A grand hotel plots a new course

Phoenicia Beirut’s GM talks upcoming plans and her vision for 2017

Photo by: Greg Demarque/Executive

The Phoenicia Hotel is one of Lebanon’s most renowned five star hotels. Built in 1961, it catered to the era’s most glamorous crowd, with Omar Sharif and Brigitte Bardot among its famous guests. After being destroyed during Lebanon’s civil war, it reopened in March of the year 2000,  and has managed to survive the various ups and downs of the Lebanese hospitality sector ever since.   

Dagmar Symes was recently hired as the latest general manager, making her the first woman to serve as Phoenicia’s GM.

Executive sat down with Symes to talk about her plans for Phoenicia and her ideas for bringing the hotel’s vintage glamour and appeal to 21st century guests’ needs and lifestyles.   

E   What  motivated you to accept the post of general manager at Phoenicia Hotel?

First of all, the Phoenicia is the Phoenicia: it’s the landmark in Beirut. I believe it has grown the hospitality roots in Lebanon, and is a fascinating hotel as such. The Phoenicia is a “Grand Hotel,” and a lot of my experience is very much linked to a refined environment; the grand hotel flair is really something I feel very comfortable in.

It’s also an amazing challenge. The Phoenicia never had a woman GM before, and not to discriminate against anybody, but we [women] have a different way of seeing teams and refinement, and we are maybe more communicative in that regard. I think this is exactly what the hotel needs right now. This is how things fell into place from all parties.

E    In your role as a GM of a grand hotel, what added value do you intend to bring to the table?

General managers are general, so we are a little bit everywhere, and this is how I perceive my role.

I’m the main cheerleader of the crowd, with a lot of specialists to ideally do the task. I see the true duty of a GM as leading the team, true leadership: management is here and leadership is here (gestures higher), and if you embrace the culture and embrace the people, you will get amazing results.

So, to align the team to go in the right direction with you is the key role to play, aside from the strategic part.

E   Would you say the job is 80 percent heart and 20 percent brain? Or 40 percent heart and 60 percent brain?

If I say 80 percent heart and 20 brain then InterContinental and the owners would have a problem with me! (laughs)

I would say 50/50, knowing that right now I am more on the brain side rather than the heart side because the team deserves it, and also because of these difficult times in Lebanon.

Hospitality has lost, to a certain extent, its sparkle. If you lose the spark, and you’re demotivated, you have a tendency to become maybe less quality driven. So I think to re-boost [morale] you have to spread the positive energy and pull everybody up again.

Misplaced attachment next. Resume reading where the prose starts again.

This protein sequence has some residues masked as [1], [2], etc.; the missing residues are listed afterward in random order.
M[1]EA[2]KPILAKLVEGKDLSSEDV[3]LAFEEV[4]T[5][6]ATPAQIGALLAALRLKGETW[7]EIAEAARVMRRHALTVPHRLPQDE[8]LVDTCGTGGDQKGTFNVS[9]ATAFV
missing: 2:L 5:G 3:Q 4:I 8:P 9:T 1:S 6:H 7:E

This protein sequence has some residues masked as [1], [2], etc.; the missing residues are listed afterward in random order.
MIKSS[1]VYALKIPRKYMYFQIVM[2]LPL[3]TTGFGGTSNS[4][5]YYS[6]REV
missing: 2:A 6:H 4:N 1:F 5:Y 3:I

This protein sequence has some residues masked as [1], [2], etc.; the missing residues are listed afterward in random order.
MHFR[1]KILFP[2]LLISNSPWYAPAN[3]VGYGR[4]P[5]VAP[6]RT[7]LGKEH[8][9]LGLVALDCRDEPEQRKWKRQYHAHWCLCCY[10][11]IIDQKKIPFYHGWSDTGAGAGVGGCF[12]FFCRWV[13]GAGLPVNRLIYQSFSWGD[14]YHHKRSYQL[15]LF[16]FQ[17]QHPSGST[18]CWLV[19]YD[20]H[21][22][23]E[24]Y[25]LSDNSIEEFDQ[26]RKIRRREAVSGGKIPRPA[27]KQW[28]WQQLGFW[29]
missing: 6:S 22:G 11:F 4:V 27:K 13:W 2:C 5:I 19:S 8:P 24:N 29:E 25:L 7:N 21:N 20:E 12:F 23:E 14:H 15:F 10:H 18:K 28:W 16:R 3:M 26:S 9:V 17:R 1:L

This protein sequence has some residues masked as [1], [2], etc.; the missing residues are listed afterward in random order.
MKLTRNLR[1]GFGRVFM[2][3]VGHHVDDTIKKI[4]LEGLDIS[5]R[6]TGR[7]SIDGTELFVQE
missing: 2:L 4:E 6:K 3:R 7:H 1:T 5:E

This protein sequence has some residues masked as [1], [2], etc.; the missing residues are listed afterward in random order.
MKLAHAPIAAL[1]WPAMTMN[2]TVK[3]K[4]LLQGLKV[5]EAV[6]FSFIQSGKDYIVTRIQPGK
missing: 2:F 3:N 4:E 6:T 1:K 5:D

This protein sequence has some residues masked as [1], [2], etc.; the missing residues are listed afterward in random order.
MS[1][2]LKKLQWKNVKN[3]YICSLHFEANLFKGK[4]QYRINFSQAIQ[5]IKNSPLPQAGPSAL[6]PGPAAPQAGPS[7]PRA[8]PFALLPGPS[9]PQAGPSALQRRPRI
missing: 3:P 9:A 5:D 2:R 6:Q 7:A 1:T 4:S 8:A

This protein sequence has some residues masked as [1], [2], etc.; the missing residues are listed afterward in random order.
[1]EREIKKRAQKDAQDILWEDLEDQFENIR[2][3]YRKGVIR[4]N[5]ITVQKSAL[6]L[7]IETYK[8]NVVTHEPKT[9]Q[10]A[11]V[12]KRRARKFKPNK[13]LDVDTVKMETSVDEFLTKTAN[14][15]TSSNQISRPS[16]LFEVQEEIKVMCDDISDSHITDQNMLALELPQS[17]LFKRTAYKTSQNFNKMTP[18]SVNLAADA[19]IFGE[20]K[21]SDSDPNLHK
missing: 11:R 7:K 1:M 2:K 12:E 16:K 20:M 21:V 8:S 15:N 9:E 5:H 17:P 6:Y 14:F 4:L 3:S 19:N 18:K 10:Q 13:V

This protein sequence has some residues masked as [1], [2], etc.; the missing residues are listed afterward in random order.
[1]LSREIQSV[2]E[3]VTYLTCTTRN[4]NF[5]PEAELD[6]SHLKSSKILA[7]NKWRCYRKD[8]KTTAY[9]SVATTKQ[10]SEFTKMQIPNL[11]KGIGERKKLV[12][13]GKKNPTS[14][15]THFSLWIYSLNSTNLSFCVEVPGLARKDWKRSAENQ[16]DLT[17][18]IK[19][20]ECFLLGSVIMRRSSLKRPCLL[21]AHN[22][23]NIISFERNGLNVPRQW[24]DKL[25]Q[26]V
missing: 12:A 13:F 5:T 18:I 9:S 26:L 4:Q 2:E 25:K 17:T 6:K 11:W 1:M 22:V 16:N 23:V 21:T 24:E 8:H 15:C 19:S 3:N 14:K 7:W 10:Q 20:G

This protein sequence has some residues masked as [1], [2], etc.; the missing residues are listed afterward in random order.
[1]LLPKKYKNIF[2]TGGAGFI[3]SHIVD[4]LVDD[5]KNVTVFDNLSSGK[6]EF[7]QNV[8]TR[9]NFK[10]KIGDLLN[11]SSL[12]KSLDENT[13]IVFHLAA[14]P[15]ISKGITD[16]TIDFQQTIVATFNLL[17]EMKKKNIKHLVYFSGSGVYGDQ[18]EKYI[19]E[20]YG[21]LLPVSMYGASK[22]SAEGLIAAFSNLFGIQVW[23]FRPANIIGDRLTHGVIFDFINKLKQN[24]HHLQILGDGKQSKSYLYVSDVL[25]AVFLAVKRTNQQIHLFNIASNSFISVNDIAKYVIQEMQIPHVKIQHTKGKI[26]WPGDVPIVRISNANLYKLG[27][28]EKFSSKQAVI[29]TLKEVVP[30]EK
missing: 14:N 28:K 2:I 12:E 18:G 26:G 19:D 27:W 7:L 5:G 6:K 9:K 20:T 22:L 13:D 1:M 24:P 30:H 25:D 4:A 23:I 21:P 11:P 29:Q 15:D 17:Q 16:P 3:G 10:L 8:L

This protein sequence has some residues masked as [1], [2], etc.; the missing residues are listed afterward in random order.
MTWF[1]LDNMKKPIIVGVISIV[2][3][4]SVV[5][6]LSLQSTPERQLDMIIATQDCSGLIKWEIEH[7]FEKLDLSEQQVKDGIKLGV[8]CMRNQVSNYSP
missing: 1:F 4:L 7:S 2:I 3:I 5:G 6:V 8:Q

This is how I perceive the role of the GM: the first part is team-related and then of course it’s business-related and number crunching. At the end I am judged by the numbers, but if you have the right team, you get the numbers right as well because it is all filtering down properly.

E   What is your vision for Phoenicia, and how will you align it with the existing vision of the owning family, given that the hotel has been in operation for a long time?

We want to use the hotel’s very historical and well-established institutional roots to bring it to the modern world.

Why now? Because things are changing a lot. Beirut is very much into arts, into fashion, into clubbing, into a huge diversification of its culinary scene. This is why we have to be far more integrated to bring all that to a grand hotel, while still looking at the luxury and refinement appeal we have as an international platform.

The other part is the integration in the local market, which is through F&B primarily, and also through weddings. This is basically how we would like to move forward.

The third pillar is HR because Phoenicia has always been, and is, the breeding ground for the hospitality industry in Lebanon. So we want to also continue our duties by giving the youngsters in hospitality a good base to grow or to start their career because the education system is so amazing here.

E   Does that mean that you are investing in your HR and training with a new kind of capital expenditure, or is it only more activity?

What we need to do is to make people aware that it is an international company supporting the Phoenicia spirit, and I think honestly we have enough tools within the company that we largely exploit in a very healthy way. 

Many people believe this is linked to a training manager. I don’t believe so because on-the-job training now is far more important – and takes up literally 70 percent of your training – than the theoretical classroom-style approach.